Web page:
Ogre: I think the news and the powers that be tend to do that and I’ve always thought that, you know, we’re allowed to exist in order to give a veneer or a façade that there is freedom of speech in this country and yeah, people generally toe the line of the generalized mainstream news media perspective and we, the outsiders, are looked upon as deviant, crazy, tinfoil hat wearers, and things like that. But, you know, you’re starting to see it shifting a little bit and I’m starting to see articles come out… I actually saw an article with a headline the other day; it was just like ‘Are the tinfoil hat wearers actually the sane ones?’ And I was kind of like, ‘Well yeah…’ But all I’m saying is that like the idea of conspiracy, at one time, I remember having so many arguments. ‘There are no conspiracies. How could there be conspiracies?’ And my answer to that is just like, well…

How could there not be conspiracies?

Ogre: Well, my answer to that is even more succinct, I think, in a sense of like, ‘Well then, the holocaust didn’t happen,’ because in order for the holocaust to have happened, there had to be a high level conspiracy at high levels of government. There just had to be. And that’s kind of my go to answer now. And of course the holocaust happened, and of course there was a conspiracy involved in that, so conspiracies do exist and I think as we kind of go further into this new paradigm, people will start to figure that out. But again, too little too late, you know, all that stuff unfortunately. And then people will just… again, because it’s so overwhelming, the information, they’ll be like ‘click.’ Housewives of Brooklyn, please? Or just whatever else they can look at and see and kind of nod at something that makes them feel better about themselves.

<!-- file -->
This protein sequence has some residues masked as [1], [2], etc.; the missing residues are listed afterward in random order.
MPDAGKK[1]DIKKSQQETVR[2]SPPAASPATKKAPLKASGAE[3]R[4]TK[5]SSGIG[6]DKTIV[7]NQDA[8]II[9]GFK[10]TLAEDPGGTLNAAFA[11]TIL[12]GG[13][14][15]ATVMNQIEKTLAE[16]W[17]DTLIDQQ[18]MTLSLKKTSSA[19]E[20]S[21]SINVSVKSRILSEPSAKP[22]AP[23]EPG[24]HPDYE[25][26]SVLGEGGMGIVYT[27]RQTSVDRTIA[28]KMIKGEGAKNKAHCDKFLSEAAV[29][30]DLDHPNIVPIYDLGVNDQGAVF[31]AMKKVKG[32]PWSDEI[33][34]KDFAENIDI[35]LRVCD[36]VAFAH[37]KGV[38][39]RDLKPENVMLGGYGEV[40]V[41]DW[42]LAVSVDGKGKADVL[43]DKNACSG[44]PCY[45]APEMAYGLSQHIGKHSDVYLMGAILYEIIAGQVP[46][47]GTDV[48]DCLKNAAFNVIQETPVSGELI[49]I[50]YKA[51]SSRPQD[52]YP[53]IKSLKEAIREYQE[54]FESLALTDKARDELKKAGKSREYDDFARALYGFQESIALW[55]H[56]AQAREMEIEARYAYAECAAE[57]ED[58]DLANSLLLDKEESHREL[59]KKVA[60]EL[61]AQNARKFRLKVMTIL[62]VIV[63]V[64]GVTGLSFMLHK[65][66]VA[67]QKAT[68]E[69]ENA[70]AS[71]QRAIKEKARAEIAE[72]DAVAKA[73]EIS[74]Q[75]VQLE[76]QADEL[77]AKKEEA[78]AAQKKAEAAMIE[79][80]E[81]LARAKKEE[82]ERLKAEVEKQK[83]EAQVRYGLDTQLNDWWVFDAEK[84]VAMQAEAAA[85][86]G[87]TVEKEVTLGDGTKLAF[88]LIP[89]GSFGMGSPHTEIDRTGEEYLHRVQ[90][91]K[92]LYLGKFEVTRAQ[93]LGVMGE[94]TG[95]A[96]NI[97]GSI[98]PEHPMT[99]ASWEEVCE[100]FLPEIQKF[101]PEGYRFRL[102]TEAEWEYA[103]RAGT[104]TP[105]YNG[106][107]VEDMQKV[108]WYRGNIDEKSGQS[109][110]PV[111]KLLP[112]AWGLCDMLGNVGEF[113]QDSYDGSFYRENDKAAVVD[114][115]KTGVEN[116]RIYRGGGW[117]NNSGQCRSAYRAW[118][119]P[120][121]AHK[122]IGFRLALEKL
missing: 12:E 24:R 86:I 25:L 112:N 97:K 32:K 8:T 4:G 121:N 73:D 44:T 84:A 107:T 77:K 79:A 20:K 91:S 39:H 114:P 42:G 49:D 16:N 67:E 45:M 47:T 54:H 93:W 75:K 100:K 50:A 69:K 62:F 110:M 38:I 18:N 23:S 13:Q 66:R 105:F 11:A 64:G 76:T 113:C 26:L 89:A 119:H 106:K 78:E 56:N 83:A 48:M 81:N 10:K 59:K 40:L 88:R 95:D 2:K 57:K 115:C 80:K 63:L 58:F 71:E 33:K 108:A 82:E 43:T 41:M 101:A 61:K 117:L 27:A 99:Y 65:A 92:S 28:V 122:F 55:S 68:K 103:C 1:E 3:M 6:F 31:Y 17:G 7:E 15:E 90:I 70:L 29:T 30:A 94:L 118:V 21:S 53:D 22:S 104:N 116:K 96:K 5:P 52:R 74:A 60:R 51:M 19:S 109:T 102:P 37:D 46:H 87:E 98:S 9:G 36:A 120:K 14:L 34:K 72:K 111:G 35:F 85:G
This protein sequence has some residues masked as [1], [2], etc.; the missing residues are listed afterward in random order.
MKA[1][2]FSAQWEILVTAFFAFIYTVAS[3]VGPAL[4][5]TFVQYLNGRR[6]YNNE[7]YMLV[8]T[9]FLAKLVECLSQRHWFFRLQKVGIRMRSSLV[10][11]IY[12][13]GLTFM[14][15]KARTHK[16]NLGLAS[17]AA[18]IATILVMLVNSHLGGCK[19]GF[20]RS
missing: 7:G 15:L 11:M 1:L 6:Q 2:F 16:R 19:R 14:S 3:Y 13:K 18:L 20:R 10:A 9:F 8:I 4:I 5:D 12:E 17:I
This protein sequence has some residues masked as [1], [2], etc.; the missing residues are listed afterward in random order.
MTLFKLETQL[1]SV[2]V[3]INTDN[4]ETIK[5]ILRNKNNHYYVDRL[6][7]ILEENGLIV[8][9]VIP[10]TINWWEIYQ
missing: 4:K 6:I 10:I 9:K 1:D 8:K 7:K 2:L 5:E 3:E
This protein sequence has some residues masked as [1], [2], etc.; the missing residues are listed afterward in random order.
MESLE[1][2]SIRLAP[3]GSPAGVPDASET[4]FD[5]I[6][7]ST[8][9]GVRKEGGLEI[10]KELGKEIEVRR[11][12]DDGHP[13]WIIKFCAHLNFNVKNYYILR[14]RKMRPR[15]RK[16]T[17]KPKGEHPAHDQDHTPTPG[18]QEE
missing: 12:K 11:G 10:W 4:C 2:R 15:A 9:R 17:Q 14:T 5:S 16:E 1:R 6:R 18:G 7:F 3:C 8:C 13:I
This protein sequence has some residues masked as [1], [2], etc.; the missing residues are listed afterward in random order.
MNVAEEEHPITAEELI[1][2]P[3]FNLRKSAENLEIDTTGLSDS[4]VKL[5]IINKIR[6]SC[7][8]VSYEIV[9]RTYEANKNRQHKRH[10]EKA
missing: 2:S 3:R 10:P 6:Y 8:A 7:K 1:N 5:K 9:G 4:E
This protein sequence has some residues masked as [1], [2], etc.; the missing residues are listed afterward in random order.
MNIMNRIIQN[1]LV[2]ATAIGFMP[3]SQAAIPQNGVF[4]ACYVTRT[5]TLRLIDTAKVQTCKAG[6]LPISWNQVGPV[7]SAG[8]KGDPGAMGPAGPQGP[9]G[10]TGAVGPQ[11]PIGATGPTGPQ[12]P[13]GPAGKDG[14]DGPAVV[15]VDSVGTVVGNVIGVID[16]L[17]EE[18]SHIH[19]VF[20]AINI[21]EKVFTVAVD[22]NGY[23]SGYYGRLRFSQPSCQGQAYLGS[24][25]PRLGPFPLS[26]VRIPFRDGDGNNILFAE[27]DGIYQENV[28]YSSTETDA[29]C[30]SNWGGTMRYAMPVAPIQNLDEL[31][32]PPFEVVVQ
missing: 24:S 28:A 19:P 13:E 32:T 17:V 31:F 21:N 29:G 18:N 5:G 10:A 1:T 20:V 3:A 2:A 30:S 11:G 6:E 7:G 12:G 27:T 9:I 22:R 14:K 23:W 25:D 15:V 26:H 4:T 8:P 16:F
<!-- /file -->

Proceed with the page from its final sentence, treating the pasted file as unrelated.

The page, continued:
I got rid of television a long time ago, so I don’t have any idea what counts as entertainment these days.

Ogre: I’m an ultimate news junkie. I mean, I’m happy that there are things like Russia Today and Al Jazeera because those people are actually doing what I thought was going to happen on CNN. I was there when CNN first came on. I was in Skinny Puppy, I think. I think it was around ’83 or ’82, maybe a little before, but I was always a news junkie and I was always like we’re being misled because we’re only getting 10% of the story. I thought, ‘Finally, when there’s 24 hour news, we were going to have multilayered, full investigative reporting on all angles so people could make up their own mind,’ and I was never more wrong. It just became these hourly five minute news bites, which were on all three stations with a slightly different twist so you could find a talking head that fit your stance on the pendulum that goes right and left on a centrist government. It’s easy to demonize stations like Russia Today because they don’t look at their own… you’re not seeing what’s going on in Russia necessarily, but you are getting a fuller, broader spectrum of news coming from our own country and abroad too. I mean, Al Jazeera does really great stories internationally, really in depth reporting internationally.